November 10 1899/1999
Fairdale - The ladies of Fairdale will have their annual chicken pie supper in the basement of the M.E. church, on Friday evening, Nov. 17. All are cordially invited.
Montrose - The 10th day of August last was the 70th anniversary of the birth of Dr. Ellen Mitchell, missionary physician at Maulmein, Burmah, India. The Rangoon News of September gives a very interesting account of the celebration of the event, which is read with great pleasure by the Doctor's friends in Montrose, her native place, and elsewhere in Susquehanna County. AND - Miss Sarah Dolbeare, who lives with her sister Mrs. E. Lathrop on Scenery Hill, was 92 years of age on Nov. 6th. Aunt Sarah is as lively as a cricket. Mrs. Perrin Wells of Bridgewater will be 92 on the 21st of November.
Jackson - Myron French Post, Nov. 512 [Civil War Veterans], held their annual campfire on Wednesday evening, Oct. 25. The evening being propitious, a fair audience came together early in the evening. In place of the old-time custom of using home talent exclusively for the entertainment, it was reduced to the address by Rev. D. I. Sutherland of Susquehanna, which held the entire audience from start to finish rapt in interest, carrying all of his listeners back to the scenes which many only recollect from history. Mr. Geo. Larabee and family came to the platform with two of their well-chosen patriotic airs, while the colored quartet from Montrose came to the front and brought up the rear with their captivating songs which brought out encore after encore from an all-ready well pleased audience.
Lanesboro - Rev. Hunter Reid has recently been doing missionary work in Africa near where the Boers and the British are fighting. When last heard from Mr. Reid was rapidly making a pedestrian tour across the country to catch a steamer for home.
Herrick Centre - Ed. Walker has sold his cows and in the near future will move to Uniondale and occupy the hotel.
Franklin Forks - The remains of Mrs. Lyman Beebe, a war of the Rebellion widow, was brought to this place for her funeral and burial, Oct. 30th, from Hallstead. Mrs. Beebe's early life was spent in this place. From here her husband went to the war from which he never returned. She lived and brought up her family in our midst, but for a few years past, and in her old age she has lived with her daughter, Mrs. L. Frudd, in Hallstead. Mrs. Beebe was nearly 80 years old. She leaves two daughters in Hallstead and one son, living in Washington Territory. She rests in our little cemetery among her native hills. AND - G. P. Stockholm lost one of his horses. Old Jim, as he was called, was always ready for any kind of work or business.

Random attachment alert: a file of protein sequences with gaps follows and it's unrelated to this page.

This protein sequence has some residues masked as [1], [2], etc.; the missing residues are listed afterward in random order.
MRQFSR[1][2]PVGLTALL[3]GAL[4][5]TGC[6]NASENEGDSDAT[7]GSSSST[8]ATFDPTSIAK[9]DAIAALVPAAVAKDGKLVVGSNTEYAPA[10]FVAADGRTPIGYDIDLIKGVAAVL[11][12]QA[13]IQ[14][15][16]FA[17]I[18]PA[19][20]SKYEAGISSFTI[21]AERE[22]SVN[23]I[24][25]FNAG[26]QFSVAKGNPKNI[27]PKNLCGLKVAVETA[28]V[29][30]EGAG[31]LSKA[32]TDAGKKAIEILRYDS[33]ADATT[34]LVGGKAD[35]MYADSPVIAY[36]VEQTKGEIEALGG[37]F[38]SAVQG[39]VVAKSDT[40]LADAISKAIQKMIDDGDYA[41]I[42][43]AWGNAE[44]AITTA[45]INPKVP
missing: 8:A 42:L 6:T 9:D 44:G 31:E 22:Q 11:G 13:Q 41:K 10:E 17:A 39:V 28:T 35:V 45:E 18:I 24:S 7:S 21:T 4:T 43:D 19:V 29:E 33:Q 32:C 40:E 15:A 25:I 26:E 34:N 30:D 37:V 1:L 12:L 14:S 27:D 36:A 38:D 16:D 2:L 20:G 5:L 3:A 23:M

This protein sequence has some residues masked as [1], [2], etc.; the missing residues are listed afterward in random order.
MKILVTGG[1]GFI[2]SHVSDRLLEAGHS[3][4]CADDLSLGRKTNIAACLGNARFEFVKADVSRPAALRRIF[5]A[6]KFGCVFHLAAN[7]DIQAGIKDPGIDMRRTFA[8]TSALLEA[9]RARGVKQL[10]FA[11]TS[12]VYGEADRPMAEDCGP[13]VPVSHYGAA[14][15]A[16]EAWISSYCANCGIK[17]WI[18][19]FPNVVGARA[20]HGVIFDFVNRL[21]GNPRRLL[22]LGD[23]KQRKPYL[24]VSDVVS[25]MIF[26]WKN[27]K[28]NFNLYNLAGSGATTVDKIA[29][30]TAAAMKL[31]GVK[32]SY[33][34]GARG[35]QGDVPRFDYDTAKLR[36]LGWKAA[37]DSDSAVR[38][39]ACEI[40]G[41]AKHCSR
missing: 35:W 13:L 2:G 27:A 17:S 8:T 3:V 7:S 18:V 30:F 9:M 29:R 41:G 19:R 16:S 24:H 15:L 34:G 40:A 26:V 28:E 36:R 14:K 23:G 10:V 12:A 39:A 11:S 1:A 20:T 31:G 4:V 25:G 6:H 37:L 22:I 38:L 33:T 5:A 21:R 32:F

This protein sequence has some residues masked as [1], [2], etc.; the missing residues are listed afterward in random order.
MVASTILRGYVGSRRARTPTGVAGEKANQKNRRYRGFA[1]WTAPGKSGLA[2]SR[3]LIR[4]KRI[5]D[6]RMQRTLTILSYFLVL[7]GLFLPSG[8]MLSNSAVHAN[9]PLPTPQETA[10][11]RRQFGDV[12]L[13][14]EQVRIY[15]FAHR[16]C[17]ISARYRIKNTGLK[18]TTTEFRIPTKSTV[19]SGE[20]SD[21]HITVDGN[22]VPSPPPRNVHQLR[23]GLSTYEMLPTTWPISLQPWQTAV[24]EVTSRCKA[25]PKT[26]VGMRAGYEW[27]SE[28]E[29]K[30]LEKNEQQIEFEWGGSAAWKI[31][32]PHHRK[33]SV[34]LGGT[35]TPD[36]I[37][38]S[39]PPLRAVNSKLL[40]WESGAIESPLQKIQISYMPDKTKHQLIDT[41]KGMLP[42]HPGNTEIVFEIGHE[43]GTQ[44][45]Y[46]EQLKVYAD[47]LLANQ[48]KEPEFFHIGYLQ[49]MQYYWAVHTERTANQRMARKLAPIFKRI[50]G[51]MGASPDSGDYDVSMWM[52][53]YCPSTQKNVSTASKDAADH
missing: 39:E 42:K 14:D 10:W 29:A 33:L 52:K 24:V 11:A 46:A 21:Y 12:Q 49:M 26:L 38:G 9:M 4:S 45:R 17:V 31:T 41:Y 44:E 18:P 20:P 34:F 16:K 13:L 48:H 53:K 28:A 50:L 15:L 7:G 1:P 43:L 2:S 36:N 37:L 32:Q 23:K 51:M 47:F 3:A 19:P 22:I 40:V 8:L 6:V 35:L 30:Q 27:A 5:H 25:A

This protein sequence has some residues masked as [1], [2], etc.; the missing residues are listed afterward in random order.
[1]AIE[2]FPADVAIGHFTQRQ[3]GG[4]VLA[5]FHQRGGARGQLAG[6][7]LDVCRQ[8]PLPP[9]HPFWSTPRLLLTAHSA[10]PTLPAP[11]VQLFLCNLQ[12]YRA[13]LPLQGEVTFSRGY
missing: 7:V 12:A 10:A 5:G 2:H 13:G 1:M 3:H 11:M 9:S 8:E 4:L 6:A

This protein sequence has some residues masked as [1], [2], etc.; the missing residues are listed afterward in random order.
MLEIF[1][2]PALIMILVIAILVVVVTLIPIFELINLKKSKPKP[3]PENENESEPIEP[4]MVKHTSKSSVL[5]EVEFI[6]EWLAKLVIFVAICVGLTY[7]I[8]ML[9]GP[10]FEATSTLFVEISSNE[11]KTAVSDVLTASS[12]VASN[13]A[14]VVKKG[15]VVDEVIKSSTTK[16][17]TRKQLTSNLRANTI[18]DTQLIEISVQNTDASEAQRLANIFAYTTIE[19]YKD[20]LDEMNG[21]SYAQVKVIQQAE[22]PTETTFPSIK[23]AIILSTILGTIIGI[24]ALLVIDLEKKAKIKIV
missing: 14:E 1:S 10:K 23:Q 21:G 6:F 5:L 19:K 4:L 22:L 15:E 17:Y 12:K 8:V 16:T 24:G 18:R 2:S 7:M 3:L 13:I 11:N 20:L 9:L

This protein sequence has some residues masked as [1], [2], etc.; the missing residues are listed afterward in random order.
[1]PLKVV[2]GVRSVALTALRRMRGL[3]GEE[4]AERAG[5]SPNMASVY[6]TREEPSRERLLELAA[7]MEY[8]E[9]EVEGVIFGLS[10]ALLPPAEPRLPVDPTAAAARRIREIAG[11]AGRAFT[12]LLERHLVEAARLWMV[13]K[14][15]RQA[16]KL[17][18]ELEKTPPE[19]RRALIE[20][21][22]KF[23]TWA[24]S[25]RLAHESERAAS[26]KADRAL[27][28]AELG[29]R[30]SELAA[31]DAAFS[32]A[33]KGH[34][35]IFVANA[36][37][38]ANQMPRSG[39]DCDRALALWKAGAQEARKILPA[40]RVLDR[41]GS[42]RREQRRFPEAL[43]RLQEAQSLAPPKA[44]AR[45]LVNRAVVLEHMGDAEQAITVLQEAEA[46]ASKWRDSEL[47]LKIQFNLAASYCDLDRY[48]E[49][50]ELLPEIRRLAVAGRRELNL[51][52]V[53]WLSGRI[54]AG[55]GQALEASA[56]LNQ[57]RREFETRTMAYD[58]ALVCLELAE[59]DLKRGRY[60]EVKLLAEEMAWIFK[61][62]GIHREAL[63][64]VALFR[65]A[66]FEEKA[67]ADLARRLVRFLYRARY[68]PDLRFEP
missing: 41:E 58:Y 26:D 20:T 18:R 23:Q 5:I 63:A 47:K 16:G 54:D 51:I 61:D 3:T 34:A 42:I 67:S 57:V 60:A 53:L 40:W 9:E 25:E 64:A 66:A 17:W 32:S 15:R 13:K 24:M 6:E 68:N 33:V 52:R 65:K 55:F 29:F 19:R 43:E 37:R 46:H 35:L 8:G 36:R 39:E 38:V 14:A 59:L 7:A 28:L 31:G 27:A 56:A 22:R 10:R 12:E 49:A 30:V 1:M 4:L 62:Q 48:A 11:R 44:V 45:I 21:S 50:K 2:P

Gibson - John Potter, having bought the Gillespie mill property is erecting a new mill on the site of the one burned. Griswold Gelatt and a Mr. Adrian are doing the work. He intends to place the engine and machinery from his home plant onto it.
Lawsville Centre - The Oregon Indian Medicine Company, having made a three weeks' stay here, have gone to Franklin Forks.
Susquehanna - Mr. D. M. Handrick, of Great Bend, a graduate of Boston Embalming College, has taken charge of the furniture and undertaking establishment of Mrs. O. T. Smith and is ready for all orders in furniture dealing and picture framing. Orders will receive prompt and satisfactory attention.
Hopbottom - G. W. Strupler has two incubators in operation, each having a capacity of 360 eggs, and at this writing the chicks are coming out. AND - Mr. H. W. Ball is improving finely for one of his age. He has a farm of 50 acres with two very nice stone quarries on it, which pays well, to sell or trade for a house and lot.
Kingsley - Rumor says there is to be an acid factory put up at Oakley in the near future.
Hallstead - At a meeting of the Good Citizens League recently the decision was made to change the name to "The Citizens League of Susquehanna Co." A donation of $500 was made by the president, D. Arthur Teed, on the basis of $100 annually for 5 years, to insure the stability of the organization. Arrangements were made for the formation of a "Citizens Library," and donations of 50 volumes were made by President Teed, Sec. B. F. Bernstein and Hon. S. B. Chase. Col. C. C. Pratt, of New Milford, granted temporary circulation of 100 volumes of the Pratt Memorial Library of New Milford, exchangeable for other complements of 100 volumes until the Citizen's library is established independently.
Brushville - About 25 former members of the Baptist church in Susquehanna contemplate organizing a church, here, their home.
South Auburn - Mrs. and Mrs. W. S. Lewis, of Custer co., Nebraska, Mrs. Fred Rush and son, of Vestal Centre, NY and Mrs. Ed Smith, of Wyalusing, have been visiting Mrs. Chas. Marshall. The sisters had not met for 16 years. They all visited at the home of Mrs. Thomas Jackson, who is a daughter of Mrs. Marshall.
NEWS BRIEFS - Binghamton is the third largest cigar making city in the United States. New York ranks first, Key West second and Binghamton third. AND - "Woman Battles a Wild Cat" Under the above heading, and several others, which together occupy three times the space of the article following, we find in yesterday's Philadelphia Inquirer the following stuff - "Alarmed by the cries of her poultry, Mrs. Hemstead, of Cascade Valley [near Susquehanna], last evening, went into her barn where she saw a large wildcat eating a turkey. She returned to the house, secured an axe, returned to the barn and gave battle to the wildcat, killing it after a severe struggle in which she was painfully lacerated and her clothing was badly torn. The wildcat weighed 30 pounds." It's funny how the Metropolitan newspapers swallow such stuff.
Compiled By: Betty Smith